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Murphy’s Law

| Nov 27, 2020 | Firm News

A guest post by Attorney Michael Metherd

Recently I received a call from a lady about a family member’s estate. Her husband had been given power of attorney in his uncle’s estate. His uncle had recently passed away and she wanted to make sure that her husband was the personal representative in the Will, and she wanted to do whatever she could to avoid probate. This is where the problems only began to start popping up.

Her husband’s uncle did not leave behind any plan for the disposition of his estate. The uncle left instructions as to where the Will was located but that location no longer existed. Furthermore, his will was a holographic will, meaning handwritten. It only contained a brief statement regarding what he wanted to do with his estate. Meanwhile, caller told me that the uncle left behind an adult daughter who was incapable of paying bills and managing her own affairs. To make matters worse, the bank froze the account pending the probate court proceedings.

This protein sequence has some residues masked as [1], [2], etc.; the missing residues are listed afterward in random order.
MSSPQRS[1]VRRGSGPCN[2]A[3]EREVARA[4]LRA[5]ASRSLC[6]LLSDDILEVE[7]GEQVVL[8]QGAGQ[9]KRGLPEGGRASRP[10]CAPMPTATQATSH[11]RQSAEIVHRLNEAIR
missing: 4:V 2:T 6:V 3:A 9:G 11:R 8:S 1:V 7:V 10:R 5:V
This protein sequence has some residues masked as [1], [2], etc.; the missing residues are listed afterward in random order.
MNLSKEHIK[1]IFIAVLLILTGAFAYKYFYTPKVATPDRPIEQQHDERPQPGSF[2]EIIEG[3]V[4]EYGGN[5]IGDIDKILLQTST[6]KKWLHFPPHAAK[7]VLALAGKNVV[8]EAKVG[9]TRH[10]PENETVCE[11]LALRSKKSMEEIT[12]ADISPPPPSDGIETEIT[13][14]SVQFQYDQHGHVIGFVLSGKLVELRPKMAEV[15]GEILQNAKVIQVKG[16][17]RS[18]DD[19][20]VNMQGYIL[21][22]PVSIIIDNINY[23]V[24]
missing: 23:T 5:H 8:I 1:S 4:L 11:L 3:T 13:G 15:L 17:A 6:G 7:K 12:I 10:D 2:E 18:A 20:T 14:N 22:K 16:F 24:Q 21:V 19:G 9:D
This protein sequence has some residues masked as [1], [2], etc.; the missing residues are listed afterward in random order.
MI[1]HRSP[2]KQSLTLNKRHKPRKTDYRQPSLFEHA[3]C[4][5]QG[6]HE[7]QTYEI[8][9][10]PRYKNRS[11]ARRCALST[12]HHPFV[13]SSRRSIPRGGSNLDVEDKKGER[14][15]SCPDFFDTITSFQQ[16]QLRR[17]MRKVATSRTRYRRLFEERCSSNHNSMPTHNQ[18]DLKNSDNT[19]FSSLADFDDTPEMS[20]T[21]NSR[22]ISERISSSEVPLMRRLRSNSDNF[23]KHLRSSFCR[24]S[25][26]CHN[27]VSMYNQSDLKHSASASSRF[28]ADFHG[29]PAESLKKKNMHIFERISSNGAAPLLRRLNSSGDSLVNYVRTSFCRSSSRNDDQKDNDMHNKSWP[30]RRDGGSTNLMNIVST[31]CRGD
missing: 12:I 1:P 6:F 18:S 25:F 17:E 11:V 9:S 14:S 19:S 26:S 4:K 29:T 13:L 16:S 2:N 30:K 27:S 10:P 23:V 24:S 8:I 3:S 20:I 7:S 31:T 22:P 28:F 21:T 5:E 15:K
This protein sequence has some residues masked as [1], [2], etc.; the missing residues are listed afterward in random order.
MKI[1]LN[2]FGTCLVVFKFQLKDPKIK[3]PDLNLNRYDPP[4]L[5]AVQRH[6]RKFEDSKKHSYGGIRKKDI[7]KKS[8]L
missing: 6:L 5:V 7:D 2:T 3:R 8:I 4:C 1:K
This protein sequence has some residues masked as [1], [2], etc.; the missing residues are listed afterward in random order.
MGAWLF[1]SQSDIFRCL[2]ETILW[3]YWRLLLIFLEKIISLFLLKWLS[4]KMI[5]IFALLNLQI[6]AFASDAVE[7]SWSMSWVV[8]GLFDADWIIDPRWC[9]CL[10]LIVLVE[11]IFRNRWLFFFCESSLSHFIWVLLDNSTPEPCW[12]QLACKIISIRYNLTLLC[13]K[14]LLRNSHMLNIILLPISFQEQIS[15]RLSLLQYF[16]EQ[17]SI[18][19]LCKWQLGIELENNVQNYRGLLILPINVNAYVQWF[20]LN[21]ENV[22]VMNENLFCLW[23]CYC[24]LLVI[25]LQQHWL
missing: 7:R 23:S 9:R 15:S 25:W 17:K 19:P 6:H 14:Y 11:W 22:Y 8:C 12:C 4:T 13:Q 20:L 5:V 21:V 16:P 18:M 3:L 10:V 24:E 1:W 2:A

If it can go wrong, will. This poor family is facing what happens when a family member fails to have a plan in place. While the jury is out on whether there is a Will or not, a Will alone is not sufficient to keep you from probate proceedings. Had this gentleman planned adequately, he would have realized that a trust will keep his assets from going through the probate court. At a bare minimum a Will could appoint a personal representative to manage disposition of the property.

As it stands with this family, they will go through probate. Assuming the court does not a valid Will exists, any assets will pass along according to the Minnesota intestacy statutes. Regardless, the probate proceeding will be long and drawn out and any money in any bank account is not likely to come anytime soon.

Proper planning could have avoided this entire scenario. The uncle could have put a trust in place avoiding the time and expense of probate. At a minimum, a Will could direct the court as to the testator’s wishes including the appointment of a personal representative. Call our office at 612-827-3833 to schedule an appointment with our office to talk to an estate planning attorney and discuss what type of plan will best suit your needs, so your loved ones are not faced with a similar scenario.

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